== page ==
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Most often, surgery is a treatment for early-stage prostate cancer that has not spread to distant sites such as the bone and lymph nodes. In this case, the goal of the surgery is to remove all of the cancer. The most common surgery for prostate cancer removes the entire prostate gland, in a procedure called radical prostatectomy.
- Radical prostatectomy procedures developed at Johns Hopkins in the 1980s spare nerves near the prostate and help up to 70 percent of men retain their potency and 93 percent their continence.
- Open radical prostatectomy: in this type of surgery, an open incision is made above the patient’s navel to remove the prostate gland and seminal vesicles. The procedure remains outside the abdominal cavity.
- Perineal laproscopic prostatectomy: in this surgery, small open incisions are made between the rectum and scrotum to remove the prostate gland and seminal vesicles. This procedure is used far less often than open or robot-assisted surgeries.
- Robot-assisted laproscopic radical prostatectomy: in this surgery, removal of the prostate is done through five to six tiny incisions with robotic instruments controlled by a surgeon.
- Recovery from a radical prostatectomy usually includes one overnight stay in the hospital, and seven to 10 days with a catheter placed in the bladder.
Prostate cancer cells depend on hormones like testosterone to thrive. Hormone therapy for prostate cancer involves depriving the cancer cells of this fuel, by either blocking the production or action of androgen hormones like testosterone. In cases where the cancer continues to grow and spread despite hormone deprivation—a condition called metastatic castration-resistant prostate cancer—an oncologist might prescribe another type of drug called an antiandrogen.
Some of the hormones used to treat prostate cancer include:
- Degarelix (Firmagon): this drug blocks luteinizing hormone-releasing hormone (LHRH) from triggering testosterone production
- Enzalutimide (Xtandi)— antiandrogen used to treat metastatic castration-resistant cancer
- Abiraterone acetate (Zytiga)— antiandrogen used to treat metastatic castration-resistant cancer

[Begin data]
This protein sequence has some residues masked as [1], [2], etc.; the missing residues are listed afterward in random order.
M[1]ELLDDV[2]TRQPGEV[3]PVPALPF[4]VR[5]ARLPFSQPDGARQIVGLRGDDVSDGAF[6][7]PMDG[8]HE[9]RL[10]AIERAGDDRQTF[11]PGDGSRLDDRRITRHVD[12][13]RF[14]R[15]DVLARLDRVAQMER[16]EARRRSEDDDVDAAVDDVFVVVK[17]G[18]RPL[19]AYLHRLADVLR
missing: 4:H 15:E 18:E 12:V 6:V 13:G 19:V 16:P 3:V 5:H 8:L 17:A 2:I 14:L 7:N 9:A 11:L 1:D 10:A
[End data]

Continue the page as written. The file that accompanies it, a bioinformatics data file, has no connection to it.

Johns Hopkins is the only facility in the world that offers clinical testing for the AR-V7 genetic variant, which can help predict whether antiandrogens like enzalutimide will be useful in treating metastatic castration-resistant prostate cancer. (see below)
High-Dose Testosterone Therapy
A team of Johns Hopkins researchers led by Sam Denmeade, M.D. showed in a recent small study that high doses of testosterone may have promise in treating some men with metastatic castration –resistant cancer who are receiving but have stopped responding to antiandrogen drugs. The addition of high-dose testosterone seems to “re-sensitize” the cancer so that it responds to the antiandrogens again, and it may also create catastrophic DNA breaks in cancer cells that have already been weakened by antiandrogens.
The testosterone is injected intramuscularly, and some of the patients in the small study by Denmeade and colleagues had improvements in their quality of life and in metabolic symptoms such as cholesterol and blood pressure measurements. Denmeade and his colleagues are expanding tests of high-dose testosterone in ongoing clinical trials.
Chemotherapy is rarely the primary therapy for men with prostate cancer, but it may be used when prostate cancer has spread outside of the prostate gland, especially if hormone therapy is no longer effective. It may be used to slow tumor growth and reduce pain in advanced prostate cancers. Johns Hopkins researchers are working on ways to pair chemotherapy with other types of treatments such as immunotherapy.
- Docetaxel (Taxotere) is the drug that is most commonly given first for prostate cancer. Kimmel Cancer Center prostate cancer expert Mario Eisenberger, M.D. led a group of institutions that completed a three-year international study showing that docetaxel can prolong the lives of men with prostate cancer that no longer responds to hormone therapy by several months. It is usually delivered along with the steroid drug prednisone, to manage inflammation.
- Cabazitaxel (Jevtana) is another chemotherapy drug that may be used (along with prednisone) if docetaxel is not effective.
Chemotherapy might also be the preferred treatment for men with advanced prostate cancer who carry the AR-V7 gene variant, discovered at Johns Hopkins. A small clinical trial led by Emmanuel Antonarakis, M.D., and completed in 2015 concluded that men with this variant respond well to chemotherapies like docetaxel and cabazitaxel. This is important because men with the AR-V7 variant who have advanced prostate cancer often do not respond to hormonal therapies such enzalutimide or abiraterone acetate.
Immunotherapy works by helping a patient’s own immune system fight back against cancer cells. Several different types of immunotherapy are being tested (alone and in combination with other treatments) by Johns Hopkins scientists. Prostate cancer is also one of the focus areas of the Bloomberg-Kimmel Institute for Cancer Immunotherapy.
One immune therapy that has been approved by the U.S. FDA is a vaccine called sipuleucel-T (Provenge), which spurs a patient’s immune system to attack prostate cancer cells. It is approved for use in men with metastatic castration-resistant cancer. The vaccine is tailored to match each patient’s own immune system by removing white blood cells from the patient and “training” them to recognize prostate cancer cells before infusing them back into the body.